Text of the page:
Shapeways creates your designs using 3D printing. This process builds your design from a 3D software model using layers.

Shapeways offers 3D printing in a variety of materials including stainless steel, alumide, glass, dyed polyamide, acrylic, and ABS plastic.

Users have created everything from jewelry and home decor to robots and mathematical art. Skills in 3D software are needed. But with programs like Google SketchUp, Blender, and the latest iteration of Photoshop, it's now easier than ever to make the jump from 2D to 3D designer.


Blurb is the ultimate self-publishing service. Whether you're a craft hobbyist or an InDesign pro, Blurb turns your designs into a professional printed book.

Books can be printed with a softcover, hardcover with image wrap, or hardcover with dust jacket. There are five sizes to choose from, and pricing is tied to the number of pages per book.

You can set a price and sell your books through Blurb's bookstore. Each time someone orders your book, Blurb prints the order on-demand and ships it directly to the customer.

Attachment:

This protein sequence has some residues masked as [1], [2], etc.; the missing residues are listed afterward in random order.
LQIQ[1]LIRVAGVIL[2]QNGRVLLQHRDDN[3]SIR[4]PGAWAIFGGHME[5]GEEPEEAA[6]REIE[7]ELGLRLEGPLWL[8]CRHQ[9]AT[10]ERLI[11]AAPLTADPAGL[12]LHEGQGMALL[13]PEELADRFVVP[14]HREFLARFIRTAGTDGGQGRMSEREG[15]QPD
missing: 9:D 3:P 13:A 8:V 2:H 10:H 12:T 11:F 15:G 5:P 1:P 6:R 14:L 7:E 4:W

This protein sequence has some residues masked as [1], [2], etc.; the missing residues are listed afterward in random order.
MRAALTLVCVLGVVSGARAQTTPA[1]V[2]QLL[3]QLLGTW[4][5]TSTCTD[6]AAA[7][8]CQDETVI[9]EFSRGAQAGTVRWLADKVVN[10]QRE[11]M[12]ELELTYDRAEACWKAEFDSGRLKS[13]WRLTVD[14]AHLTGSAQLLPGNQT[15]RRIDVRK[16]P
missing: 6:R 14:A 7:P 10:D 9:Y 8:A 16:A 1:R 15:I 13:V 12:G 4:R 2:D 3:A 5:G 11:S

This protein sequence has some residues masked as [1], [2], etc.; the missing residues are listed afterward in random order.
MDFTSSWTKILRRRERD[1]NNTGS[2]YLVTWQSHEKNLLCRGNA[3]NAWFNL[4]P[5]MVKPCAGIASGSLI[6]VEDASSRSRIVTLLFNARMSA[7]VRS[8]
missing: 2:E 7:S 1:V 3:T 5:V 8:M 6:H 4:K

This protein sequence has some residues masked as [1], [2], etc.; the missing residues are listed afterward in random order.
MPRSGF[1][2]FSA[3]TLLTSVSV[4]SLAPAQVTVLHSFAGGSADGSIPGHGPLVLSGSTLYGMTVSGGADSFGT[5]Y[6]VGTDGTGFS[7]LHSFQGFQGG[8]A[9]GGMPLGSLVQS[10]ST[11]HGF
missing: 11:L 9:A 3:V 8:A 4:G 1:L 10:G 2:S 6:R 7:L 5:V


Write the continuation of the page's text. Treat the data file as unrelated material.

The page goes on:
Zazzle was one of the first companies to offer mass-customization, the creation of personalized products for anyone. Everything from hoodies and hats to calendars and mouse pads to pet clothing and skateboards can be customized with your own design.

Zazzle has created personalized products for brands like Disney and Hallmark and countless creative individuals. And of course, you can sell your original designs in the Zazzle marketplace.


Evelop lets designers submit original graphics and artwork for a variety of textile based goods. They offer on-demand manufacturing of cotton basics like napkins, oven gloves, pillow covers, table runners, and tote bags.